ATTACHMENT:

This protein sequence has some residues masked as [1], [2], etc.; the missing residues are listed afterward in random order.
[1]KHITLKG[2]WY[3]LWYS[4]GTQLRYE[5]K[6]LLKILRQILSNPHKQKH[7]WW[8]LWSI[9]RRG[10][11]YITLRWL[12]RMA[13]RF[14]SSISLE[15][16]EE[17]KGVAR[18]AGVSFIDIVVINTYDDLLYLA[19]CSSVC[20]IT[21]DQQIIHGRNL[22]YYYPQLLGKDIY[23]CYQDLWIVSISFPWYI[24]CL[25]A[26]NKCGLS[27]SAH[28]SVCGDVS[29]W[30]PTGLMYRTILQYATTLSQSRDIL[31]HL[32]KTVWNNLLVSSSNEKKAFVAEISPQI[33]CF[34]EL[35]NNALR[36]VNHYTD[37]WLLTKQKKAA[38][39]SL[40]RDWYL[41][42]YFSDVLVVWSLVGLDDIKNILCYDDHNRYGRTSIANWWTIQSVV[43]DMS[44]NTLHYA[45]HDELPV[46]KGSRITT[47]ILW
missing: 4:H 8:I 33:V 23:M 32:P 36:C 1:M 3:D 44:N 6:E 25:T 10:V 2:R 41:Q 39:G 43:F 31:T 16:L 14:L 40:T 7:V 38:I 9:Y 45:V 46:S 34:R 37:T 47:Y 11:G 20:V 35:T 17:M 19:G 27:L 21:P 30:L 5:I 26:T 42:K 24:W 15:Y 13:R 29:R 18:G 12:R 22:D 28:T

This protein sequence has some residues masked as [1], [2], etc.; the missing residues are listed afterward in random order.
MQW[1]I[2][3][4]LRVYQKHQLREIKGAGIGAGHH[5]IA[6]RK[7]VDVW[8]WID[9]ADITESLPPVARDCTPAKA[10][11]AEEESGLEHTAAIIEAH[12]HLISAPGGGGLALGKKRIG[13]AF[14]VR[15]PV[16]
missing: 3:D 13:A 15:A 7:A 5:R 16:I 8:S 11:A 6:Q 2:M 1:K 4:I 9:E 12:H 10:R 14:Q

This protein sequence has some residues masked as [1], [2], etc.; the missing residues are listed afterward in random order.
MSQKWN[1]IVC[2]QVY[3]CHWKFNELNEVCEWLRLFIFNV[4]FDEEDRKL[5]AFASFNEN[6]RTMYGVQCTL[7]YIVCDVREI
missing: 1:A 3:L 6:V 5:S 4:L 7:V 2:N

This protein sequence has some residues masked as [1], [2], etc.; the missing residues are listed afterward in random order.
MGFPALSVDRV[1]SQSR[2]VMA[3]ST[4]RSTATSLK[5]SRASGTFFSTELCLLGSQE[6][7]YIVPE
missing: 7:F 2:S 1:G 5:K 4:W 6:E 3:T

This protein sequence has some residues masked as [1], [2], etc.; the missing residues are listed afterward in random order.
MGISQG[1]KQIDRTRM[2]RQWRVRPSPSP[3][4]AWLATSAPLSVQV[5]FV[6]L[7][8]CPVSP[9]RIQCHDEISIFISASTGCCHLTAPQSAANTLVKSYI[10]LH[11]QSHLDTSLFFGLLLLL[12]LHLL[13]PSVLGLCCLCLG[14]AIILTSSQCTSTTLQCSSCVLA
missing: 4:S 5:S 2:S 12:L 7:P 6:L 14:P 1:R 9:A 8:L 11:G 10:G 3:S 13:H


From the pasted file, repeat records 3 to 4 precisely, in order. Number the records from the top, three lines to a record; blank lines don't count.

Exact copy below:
This protein sequence has some residues masked as [1], [2], etc.; the missing residues are listed afterward in random order.
MSQKWN[1]IVC[2]QVY[3]CHWKFNELNEVCEWLRLFIFNV[4]FDEEDRKL[5]AFASFNEN[6]RTMYGVQCTL[7]YIVCDVREI
missing: 1:A 3:L 6:V 5:S 4:L 7:V 2:N

This protein sequence has some residues masked as [1], [2], etc.; the missing residues are listed afterward in random order.
MGFPALSVDRV[1]SQSR[2]VMA[3]ST[4]RSTATSLK[5]SRASGTFFSTELCLLGSQE[6][7]YIVPE
missing: 7:F 2:S 1:G 5:K 4:W 6:E 3:T